A Change of Art
Most artists would find it daunting to change styles late in their careers. Painter Warren Dennis has found it to be liberating.
Dennis, who turned 85 earlier this month, has spent the last 18 months exploring his own personal brand of cubism, an art style that first intrigued him in the 1950s.
“I reached an end of what I had been doing for 60 years; I had used it all up,” Dennis said. “I had to keep painting, but in a new way. I turned to this current style, at first, with some apprehension. Then a flood of new ideas came on to me, and this is the result.”
The result is a new exhibition of Dennis’ work called “2012 Figurative Abstractions” at Carlton Gallery in Foscoe. An artist’s reception for the new exhibition will be held from 2 to 5 p.m. on Saturday, Oct. 27, at the gallery, as part of the Avery Tour de Art. The event is free and open to the public.
The exhibit will feature approximately 15 large paintings that Dennis has painted in this new style.
“It started about a year and a half ago when I started a series of paintings based on the (Blue Ridge) Parkway,” Dennis said. “I started to simplify the figures in a cubist style, and, all of sudden, there was an explosion of work. Some were done very quickly. It was really a refreshing change.”
Dennis’s new paintings touch on a variety of themes, and a lot of them feature people and their occupations and activities, such as “The Archer” and “The Fisherman.”
“They are similar to my previous work in that they are bright and full of life,” Dennis said. “I like them. As Huckleberry Finn said, ‘The wages is still the same.’”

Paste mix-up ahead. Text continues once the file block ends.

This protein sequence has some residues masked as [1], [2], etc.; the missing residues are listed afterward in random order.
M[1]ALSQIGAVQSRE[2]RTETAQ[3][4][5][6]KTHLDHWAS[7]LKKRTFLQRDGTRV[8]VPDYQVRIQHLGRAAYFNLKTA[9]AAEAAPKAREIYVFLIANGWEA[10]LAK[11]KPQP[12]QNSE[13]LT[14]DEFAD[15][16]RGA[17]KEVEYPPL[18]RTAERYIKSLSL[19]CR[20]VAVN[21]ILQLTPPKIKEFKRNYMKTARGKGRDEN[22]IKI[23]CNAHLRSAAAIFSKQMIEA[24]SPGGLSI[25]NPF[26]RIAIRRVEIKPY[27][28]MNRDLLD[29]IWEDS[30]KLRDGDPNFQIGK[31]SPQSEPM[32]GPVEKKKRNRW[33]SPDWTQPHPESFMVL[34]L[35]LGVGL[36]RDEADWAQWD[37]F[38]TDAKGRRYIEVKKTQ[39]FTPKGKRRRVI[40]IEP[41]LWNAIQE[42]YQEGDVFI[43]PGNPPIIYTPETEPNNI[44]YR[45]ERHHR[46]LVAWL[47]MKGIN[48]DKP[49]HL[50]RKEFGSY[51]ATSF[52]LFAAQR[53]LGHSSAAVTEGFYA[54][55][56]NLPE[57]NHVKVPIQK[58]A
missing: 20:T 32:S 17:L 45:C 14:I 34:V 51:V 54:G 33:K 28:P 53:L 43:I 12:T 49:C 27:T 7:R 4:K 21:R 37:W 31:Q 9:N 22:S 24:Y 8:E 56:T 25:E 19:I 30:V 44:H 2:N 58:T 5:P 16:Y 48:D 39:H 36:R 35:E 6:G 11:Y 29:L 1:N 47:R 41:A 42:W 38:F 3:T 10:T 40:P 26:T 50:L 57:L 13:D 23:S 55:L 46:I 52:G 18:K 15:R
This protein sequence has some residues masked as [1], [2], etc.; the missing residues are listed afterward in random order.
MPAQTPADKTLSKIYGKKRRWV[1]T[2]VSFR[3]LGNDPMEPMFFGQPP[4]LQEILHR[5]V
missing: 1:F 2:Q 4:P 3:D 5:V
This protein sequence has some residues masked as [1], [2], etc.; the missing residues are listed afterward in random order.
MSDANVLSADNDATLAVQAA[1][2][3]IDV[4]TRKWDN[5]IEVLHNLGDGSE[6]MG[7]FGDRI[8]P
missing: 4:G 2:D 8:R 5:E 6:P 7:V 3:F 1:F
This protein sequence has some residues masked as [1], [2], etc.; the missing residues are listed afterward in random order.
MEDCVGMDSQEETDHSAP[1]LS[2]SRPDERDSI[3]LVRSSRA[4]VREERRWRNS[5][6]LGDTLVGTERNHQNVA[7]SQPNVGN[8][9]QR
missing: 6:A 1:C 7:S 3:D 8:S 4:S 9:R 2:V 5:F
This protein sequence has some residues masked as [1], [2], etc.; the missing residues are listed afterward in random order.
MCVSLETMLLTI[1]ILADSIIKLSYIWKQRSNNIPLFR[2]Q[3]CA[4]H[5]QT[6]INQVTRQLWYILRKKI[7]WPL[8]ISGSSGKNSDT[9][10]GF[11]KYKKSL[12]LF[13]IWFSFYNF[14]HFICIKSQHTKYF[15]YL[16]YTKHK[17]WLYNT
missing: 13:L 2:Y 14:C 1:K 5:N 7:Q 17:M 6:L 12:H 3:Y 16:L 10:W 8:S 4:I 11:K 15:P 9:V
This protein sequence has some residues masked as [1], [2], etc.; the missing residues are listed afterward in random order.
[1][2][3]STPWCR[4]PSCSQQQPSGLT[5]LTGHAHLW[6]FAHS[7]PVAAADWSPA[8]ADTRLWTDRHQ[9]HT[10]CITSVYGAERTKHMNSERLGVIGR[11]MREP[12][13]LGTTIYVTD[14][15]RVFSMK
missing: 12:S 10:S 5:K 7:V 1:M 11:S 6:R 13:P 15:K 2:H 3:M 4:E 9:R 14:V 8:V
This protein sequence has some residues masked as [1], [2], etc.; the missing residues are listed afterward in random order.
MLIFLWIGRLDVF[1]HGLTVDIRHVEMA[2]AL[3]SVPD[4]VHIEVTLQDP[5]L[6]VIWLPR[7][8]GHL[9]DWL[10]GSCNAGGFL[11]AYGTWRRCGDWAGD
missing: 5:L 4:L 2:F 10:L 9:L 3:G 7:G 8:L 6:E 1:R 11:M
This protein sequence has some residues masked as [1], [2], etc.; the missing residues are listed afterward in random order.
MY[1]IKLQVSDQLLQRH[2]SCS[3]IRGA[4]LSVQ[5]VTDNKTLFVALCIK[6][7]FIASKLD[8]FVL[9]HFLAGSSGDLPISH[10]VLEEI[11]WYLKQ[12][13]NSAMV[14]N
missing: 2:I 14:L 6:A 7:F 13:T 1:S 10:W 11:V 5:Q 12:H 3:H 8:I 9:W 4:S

Dennis, who has been exhibiting his work at Carlton Gallery for 28 years, taught art for several decades at Appalachian State University to hundreds of students, including Carlton Gallery owner and curator Toni Carlton.
Originally from Mississippi, Dennis earned his B.A. in art from the University of Southern Mississippi in 1953 and his Masters of Fine Art from the University of Mississippi in 1955.
“In looking at some of my early paintings, I can see that they are kind of cubist,” he said. “When the interest in the style re-awakened in me, I began to know exactly what cubism was all about.”
With his work hanging in numerous galleries, museums and private collections, he admits it will be interesting to gauge the reaction of his fans to his new style.
“The question has already been raised about the difference between these new paintings and the paintings that came before,” Dennis said. “My response is that they all come from the same source. These new ones are cubist based, while my earlier work is naturalistic, but maybe a little eccentric.”
Dennis’s legacy in the world of art is not confined to his paintings. Many of his children and grandchildren are also artists or are involved with creative endeavors, such as photography, filmmaking, stuffed creations and set design for theater productions.
“They’ve all gone on to explore different pursuits, so nobody’s in competition with anybody,” Dennis said.
As for his new creative pursuits?
“I like these new paintings,” he said. “I think they are colorful and energetic and, although they don’t follow current trends, I don’t care. I know they are good.”
Carlton Gallery is located at 10360 N.C. 105 in Foscoe. For more information, call (828) 963-4288, or visit http://www.carltonartgallery.com.